jack has a typical teenage morning - scarfing down breakfast in order not to be late to school. only this time, for the first time EVER, he forgets his heart medicine. after nearly obliterating someone accidentally at soccer practice (a rather tool-ish someone really), he decides he feels really great - like a blurry contact lens has been removed from his eyes and he is more in tune with what he hears and sees. the near-obliteration was caused by a burst of magic energy, and draws in all sorts of strange people start coming to the small town.
there are many interesting characters, both weir and anaweir (non magic), in this book. my favorites were jack's non-magical, but very understanding and supportive, best friends - will and fitch. they are the typical loyal friends, but each with their own useful quirks. while i felt emotion about other characters, like jack's mom becka and the principal at the high school, i also felt like they were not very developed. it didn't matter if they were good guys or bad guys, i still felt like they were surface characters lacking depth.
the story itself is fun and creative. chima creates an interesting fantasy world of wizards and guilds, with the added bonus of barbaric traditions and an oppressive guild system which puts the wizards in charge of all the other guilds whether they like it or not (mostly not). jack's journey from complete ignorance to his immersion in the weir-world was a bit confusing and frustrating...for him and for me as the reader. i felt like the weir-world was explained away, rather than being explored and made rich with detail and history. a majority of the explanations were focused on him having a 'warrior stone' though he should be a wizard, which i assume sets up the next book in the series but seemed like a distraction in this one. chima does have a backstory for the ultimate creation of wizards and the other guilds, which i LOVED...so i know that there was potential for something deeper than was presented in the book.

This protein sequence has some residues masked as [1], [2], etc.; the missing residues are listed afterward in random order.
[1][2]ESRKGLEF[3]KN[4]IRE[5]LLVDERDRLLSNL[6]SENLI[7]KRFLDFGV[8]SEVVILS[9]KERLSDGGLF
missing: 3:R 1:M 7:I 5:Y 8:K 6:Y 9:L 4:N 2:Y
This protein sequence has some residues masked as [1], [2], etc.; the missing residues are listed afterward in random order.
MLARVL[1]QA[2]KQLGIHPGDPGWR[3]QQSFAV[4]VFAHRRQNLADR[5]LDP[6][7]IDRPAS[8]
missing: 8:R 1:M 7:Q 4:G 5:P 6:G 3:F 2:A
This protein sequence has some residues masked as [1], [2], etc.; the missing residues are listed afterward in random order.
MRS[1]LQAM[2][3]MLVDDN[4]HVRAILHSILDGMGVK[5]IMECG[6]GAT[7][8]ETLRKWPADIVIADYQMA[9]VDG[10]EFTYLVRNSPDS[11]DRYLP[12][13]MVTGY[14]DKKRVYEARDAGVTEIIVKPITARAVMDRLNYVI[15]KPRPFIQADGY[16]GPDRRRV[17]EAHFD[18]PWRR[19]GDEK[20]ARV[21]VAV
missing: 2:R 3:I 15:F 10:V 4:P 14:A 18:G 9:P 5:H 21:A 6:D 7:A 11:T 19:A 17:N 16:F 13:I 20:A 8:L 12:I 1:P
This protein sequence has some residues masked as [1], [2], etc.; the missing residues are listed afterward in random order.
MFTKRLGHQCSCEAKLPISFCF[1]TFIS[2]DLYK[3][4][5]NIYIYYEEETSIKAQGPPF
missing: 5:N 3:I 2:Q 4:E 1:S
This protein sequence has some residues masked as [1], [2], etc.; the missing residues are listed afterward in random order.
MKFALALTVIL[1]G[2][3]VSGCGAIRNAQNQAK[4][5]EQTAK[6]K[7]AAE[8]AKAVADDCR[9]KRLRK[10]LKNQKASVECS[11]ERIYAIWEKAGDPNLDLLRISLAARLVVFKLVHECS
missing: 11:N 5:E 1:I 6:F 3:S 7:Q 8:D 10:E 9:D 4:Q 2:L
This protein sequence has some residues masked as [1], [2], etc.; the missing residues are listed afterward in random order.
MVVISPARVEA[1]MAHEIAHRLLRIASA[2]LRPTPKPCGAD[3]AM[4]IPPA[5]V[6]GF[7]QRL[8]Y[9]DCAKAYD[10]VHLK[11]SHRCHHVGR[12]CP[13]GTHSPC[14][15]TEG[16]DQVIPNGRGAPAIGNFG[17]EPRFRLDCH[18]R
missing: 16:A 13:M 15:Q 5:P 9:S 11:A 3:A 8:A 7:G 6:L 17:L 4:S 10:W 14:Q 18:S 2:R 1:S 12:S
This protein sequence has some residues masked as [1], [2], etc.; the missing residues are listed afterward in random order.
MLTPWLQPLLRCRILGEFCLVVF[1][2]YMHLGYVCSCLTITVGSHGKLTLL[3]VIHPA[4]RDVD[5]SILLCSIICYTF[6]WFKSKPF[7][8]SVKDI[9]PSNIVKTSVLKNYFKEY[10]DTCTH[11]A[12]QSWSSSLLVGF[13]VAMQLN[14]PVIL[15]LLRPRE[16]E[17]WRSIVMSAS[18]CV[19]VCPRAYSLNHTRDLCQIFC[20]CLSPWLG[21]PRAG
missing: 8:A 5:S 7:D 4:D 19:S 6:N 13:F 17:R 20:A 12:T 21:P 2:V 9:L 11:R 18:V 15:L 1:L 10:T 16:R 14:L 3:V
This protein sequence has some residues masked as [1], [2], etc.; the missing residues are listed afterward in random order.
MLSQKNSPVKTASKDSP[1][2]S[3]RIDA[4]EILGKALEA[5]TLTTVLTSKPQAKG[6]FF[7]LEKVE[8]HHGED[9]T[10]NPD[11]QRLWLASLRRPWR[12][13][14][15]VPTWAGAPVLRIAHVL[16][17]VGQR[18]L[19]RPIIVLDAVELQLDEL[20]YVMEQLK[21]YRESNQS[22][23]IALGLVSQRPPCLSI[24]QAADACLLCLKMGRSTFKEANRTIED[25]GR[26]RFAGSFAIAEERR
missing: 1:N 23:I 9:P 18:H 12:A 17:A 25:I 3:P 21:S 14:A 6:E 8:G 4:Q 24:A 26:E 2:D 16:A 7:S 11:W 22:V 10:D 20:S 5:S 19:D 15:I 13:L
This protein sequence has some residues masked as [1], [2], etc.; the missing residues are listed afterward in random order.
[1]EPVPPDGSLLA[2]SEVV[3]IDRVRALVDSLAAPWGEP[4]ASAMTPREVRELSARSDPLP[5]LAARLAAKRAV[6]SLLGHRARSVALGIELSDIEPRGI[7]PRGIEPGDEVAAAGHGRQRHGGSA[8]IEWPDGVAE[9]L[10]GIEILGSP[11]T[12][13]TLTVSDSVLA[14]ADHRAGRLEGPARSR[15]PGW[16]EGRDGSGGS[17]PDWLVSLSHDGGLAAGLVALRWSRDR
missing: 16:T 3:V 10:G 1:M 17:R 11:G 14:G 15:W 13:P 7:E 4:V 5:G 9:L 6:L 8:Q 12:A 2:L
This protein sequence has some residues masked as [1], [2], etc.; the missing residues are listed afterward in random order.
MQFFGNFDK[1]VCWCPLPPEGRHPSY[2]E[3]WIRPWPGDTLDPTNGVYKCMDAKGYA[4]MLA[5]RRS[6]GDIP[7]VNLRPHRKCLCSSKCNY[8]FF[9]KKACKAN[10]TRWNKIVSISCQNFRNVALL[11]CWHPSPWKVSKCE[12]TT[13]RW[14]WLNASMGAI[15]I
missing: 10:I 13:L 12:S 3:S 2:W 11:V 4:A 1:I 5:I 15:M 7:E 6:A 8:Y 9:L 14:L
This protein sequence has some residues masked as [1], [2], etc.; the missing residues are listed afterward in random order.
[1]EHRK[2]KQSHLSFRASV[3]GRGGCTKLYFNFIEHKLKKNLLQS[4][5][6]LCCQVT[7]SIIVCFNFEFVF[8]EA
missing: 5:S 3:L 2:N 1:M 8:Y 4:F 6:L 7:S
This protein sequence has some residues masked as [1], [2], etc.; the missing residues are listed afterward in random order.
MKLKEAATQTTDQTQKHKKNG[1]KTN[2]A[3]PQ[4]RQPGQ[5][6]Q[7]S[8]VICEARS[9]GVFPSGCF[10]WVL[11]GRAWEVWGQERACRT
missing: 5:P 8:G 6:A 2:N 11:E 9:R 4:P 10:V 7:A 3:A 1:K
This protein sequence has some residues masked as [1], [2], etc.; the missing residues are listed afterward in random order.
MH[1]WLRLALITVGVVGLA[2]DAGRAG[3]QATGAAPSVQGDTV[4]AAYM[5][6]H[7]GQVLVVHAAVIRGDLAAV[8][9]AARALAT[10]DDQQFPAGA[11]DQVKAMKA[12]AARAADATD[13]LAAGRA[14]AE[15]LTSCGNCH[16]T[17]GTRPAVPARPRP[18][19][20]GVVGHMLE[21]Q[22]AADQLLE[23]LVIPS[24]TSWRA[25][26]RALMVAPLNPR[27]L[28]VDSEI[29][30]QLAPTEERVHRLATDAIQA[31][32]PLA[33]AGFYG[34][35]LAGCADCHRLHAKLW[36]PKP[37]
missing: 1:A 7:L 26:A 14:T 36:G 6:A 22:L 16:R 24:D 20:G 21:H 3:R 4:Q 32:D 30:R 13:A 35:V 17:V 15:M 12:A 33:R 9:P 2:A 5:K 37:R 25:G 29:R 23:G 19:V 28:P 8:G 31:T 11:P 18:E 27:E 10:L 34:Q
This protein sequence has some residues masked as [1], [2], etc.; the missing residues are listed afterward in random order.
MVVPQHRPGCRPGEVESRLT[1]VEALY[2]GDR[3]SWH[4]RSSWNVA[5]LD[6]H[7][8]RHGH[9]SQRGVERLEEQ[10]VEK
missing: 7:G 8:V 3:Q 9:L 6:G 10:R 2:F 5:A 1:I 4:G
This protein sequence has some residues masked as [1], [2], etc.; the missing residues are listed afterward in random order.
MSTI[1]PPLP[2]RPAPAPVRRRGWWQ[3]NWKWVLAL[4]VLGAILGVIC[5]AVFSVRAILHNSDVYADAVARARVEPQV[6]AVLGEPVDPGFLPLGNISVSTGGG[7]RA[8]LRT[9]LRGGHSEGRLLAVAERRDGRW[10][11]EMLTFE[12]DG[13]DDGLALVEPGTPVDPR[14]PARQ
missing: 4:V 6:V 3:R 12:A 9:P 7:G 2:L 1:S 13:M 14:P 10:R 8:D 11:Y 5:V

i thought it was a great story, but it lacked a certain...richness i expect from a fantasy book. one example of this is at a very formal and elegant dinner before the Game, and there is one paragraph describing some various wizard party favors - bubbles that burst with different things popping out of them. one paragraph...really? if i'm 350+ pages into a book, i'd like a little more detail about the inner workings and traditions of the wizarding world i've been reading about so far. i'm torn as to whether or not i'd like to continue on with the series...perhaps some further peeking around for other reviews will help me to decide. in the meantime, i think the warrior heir was an interesting and creative story, sans the elements of rich details and characters.
fave quote: "But it wasn't just that. He felt danger closing in, drawing closer with every breath he took. He pulled the thin sheet up to his chin. The motel felt like a frail eggshell, a feeble shield against the dark. And he worried that all his relatives and friends together would not be enough to save him." (81). now that is the detail and feeling that i wish had permeated the whole story!
fix er up: consistency and details. this is a fantasy book after all! let loose and splurge on deets.
title: The Warrior Heir (The Heir Trilogy)
author: Cinda Williams Chima
genre: Fantasy, Adventure